Obama still mulling Syria decision

Obama still mulling Syria decision

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President Barack Obama said he has not made up his mind about military action in Syria. (Source: CNN) President Barack Obama said he has not made up his mind about military action in Syria. (Source: CNN)
Secretary of State John Kerry says almost 1,500 people were killed in Syria on Aug. 21. (Source: CNN) Secretary of State John Kerry says almost 1,500 people were killed in Syria on Aug. 21. (Source: CNN)
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(RNN) – President Barack Obama has not yet made a decision on military action against Syria, but is considering a "limited narrow act."

Five Navy carriers with cruise missiles are in the Mediterranean Sea, along with a few submarines, according to CNN.

Speaking at the White House, the president said he is "not considering any military action that would have boots on the ground or a long-term campaign."

Obama said any military action taken by the U.S. would send a message that the international community stands against chemical weapons.

The president said the Aug. 21 chemical attack that killed 1,429 Syrians threatens U.S. security and is "a challenge to the world."

The administration is providing a classified briefing to members of congress and international partners.

Obama spoke shortly after Secretary of State John Kerry held a news conference on the chemical attack, citing an recently unclassified report.

In making a case for military intervention, Kerry said of those killed, 426 were children.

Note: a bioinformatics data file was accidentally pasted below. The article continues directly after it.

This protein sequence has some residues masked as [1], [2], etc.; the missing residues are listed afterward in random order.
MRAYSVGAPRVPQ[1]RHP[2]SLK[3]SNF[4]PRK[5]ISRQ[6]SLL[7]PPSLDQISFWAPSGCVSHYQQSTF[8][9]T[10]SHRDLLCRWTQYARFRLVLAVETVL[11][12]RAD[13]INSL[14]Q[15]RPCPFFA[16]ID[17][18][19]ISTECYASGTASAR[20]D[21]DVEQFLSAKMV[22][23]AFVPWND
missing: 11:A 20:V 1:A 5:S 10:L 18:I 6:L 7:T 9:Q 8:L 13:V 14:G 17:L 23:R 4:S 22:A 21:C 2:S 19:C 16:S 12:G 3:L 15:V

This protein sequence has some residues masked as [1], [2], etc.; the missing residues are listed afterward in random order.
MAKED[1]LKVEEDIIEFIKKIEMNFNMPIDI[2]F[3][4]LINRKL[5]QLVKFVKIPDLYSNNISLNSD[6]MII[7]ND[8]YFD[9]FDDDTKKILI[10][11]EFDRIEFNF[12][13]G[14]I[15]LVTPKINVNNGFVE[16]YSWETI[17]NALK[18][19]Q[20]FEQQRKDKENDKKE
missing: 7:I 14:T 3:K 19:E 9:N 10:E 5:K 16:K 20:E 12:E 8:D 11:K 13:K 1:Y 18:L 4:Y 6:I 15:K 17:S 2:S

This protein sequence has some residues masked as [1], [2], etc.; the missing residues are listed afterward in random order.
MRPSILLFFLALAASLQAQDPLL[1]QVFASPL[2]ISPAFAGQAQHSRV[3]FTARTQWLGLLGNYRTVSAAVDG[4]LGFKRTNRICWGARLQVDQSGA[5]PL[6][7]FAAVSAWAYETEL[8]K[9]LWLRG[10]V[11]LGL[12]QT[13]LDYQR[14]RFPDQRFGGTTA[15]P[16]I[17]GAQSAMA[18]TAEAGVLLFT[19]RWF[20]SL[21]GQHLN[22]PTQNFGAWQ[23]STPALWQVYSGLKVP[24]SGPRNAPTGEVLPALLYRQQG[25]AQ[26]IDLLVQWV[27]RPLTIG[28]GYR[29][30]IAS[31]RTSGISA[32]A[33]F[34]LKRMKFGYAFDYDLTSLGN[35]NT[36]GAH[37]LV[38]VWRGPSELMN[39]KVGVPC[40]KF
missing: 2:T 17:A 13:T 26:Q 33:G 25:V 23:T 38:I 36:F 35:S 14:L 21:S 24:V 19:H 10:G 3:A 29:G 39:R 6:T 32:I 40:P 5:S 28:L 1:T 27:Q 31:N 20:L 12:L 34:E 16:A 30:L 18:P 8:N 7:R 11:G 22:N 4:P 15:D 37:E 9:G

"Even the first responders, the doctors, nurses, and medics who tried to save them ... they became victims themselves," Kerry said Friday.

The report dismisses the Syrian government's assertion that the rebels gassed themselves.

Kerry acknowledged the U.S. was war-weary after Afghanistan and Iraq.

A team from the United Nations is investigating the reports of a chemical attack by Syrian president Bashar Assad on Friday. Videos of the attack were released online and have not been verified.

Syria has been engaged in a civil war for a little more than two years.

"We will continue talking to the Congress, talking to our allies, and most importantly talking to the American people. President Obama will ensure that the United States of America makes our own decisions on our own time lines based on our own values and our interests," Kerry said.

Obama has said that chemical weapons would be a "red line," and change his mind about U.S. involvement in Syria.

On Thursday in Britain, Parliament voted no to any involvement in Syria, a setback for Prime Minister David Cameron and Obama, who counts on the British as allies. France has said they will stand by the U.S.

Former President George W. Bush said Obama has a "tough call" to make on Syria, but acknowledged he is no fan of Assad's regime.

"He's an ally of Iran, and he's made mischief."

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